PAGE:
Isbell's relationship with Mary Kay commenced in 1980 when she signed an agreement to be a beauty consultant for Mary Kay. As a consultant, Isbell was denominated an independent contractor, and, as such, she agreed to promote and sell Mary Kay products to customers at home demonstration parties; she was prohibited by the agreement from selling or displaying those products in retail sales or service establishments. Instead, a Mary Kay consultant's locations for selling products are her home or those of her potential customers.

670*670 After serving a short period as a beauty consultant and recruiting a sufficient number of her customers to be Mary Kay consultants, Isbell became entitled to be a unit sales director. Isbell signed her first sales director agreement on September 1, 1981, and a second one on July 1, 1991. As a director, Isbell continued to recruit beauty consultants and to help and motivate members of her unit in the sale of Mary Kay cosmetics. She also continued to serve as a beauty consultant. Isbell earned compensation in the form of a commission on sales she made directly to customers as a consultant; as sales director, she additionally received override commissions based on sales made by the consultants she recruited.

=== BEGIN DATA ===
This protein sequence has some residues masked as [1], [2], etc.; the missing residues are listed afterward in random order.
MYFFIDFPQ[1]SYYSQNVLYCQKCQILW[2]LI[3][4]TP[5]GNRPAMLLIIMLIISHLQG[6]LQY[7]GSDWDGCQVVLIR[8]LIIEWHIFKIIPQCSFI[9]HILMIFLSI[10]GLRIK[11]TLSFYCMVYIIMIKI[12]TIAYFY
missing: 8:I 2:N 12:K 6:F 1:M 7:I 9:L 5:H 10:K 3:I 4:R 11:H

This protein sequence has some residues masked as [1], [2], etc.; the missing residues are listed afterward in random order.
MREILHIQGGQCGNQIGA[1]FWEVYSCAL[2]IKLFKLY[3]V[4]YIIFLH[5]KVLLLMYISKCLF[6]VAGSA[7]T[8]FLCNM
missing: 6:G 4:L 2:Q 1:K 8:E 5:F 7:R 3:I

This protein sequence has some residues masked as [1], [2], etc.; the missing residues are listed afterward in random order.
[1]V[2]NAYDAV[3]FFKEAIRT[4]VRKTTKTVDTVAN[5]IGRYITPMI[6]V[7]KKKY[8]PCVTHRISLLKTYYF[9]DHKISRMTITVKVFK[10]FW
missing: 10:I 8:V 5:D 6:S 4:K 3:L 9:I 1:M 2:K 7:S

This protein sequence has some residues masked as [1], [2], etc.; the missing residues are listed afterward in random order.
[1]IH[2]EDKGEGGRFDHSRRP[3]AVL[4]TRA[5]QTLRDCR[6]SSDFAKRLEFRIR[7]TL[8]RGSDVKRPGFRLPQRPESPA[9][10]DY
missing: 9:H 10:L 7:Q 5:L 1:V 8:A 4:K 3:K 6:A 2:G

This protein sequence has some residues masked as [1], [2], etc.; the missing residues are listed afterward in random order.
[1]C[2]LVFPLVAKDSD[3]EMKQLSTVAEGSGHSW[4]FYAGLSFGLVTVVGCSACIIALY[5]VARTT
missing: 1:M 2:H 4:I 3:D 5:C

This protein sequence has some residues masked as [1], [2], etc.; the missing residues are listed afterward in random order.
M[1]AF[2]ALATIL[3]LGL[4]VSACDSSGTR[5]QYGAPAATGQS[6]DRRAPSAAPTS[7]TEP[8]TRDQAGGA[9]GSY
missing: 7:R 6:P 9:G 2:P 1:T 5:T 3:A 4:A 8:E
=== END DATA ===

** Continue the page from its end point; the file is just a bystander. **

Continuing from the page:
In 1994, Isbell leased storefront space in a Little Rock mall and used the space as a training center. It was about this time when Mary Kay began receiving complaints about Isbell's operation. By letter dated April 11, 1994, Mary Kay's legal coordinator, Sherry Gragg, referred Isbell to the parties' Sales Director Agreement and the company's Director's Guide which was made a part of that agreement. Gragg related that Isbell's office or training center was to be used only as a teaching center and to hold unit meetings. Gragg further instructed that Isbell's office or center should not give the appearance of a cosmetic studio, facial salon, or retail establishment, or be used to display or store Mary Kay products. Gragg reiterated that, under the parties' agreement, a sales director's office could not appear to be a Mary Kay store or be used to make direct sales to customers. Finally, Gragg admonished Isbell to discontinue all photo sessions of potential customers at such location and to remove any window sign advertising "glamour tips" or face makeover programs taking place at the center. Mary Kay also received complaints of Isbell's (1) overly aggressive recruiting, (2) listing of fictitious recruits as consultants, and (3) check kiting practices.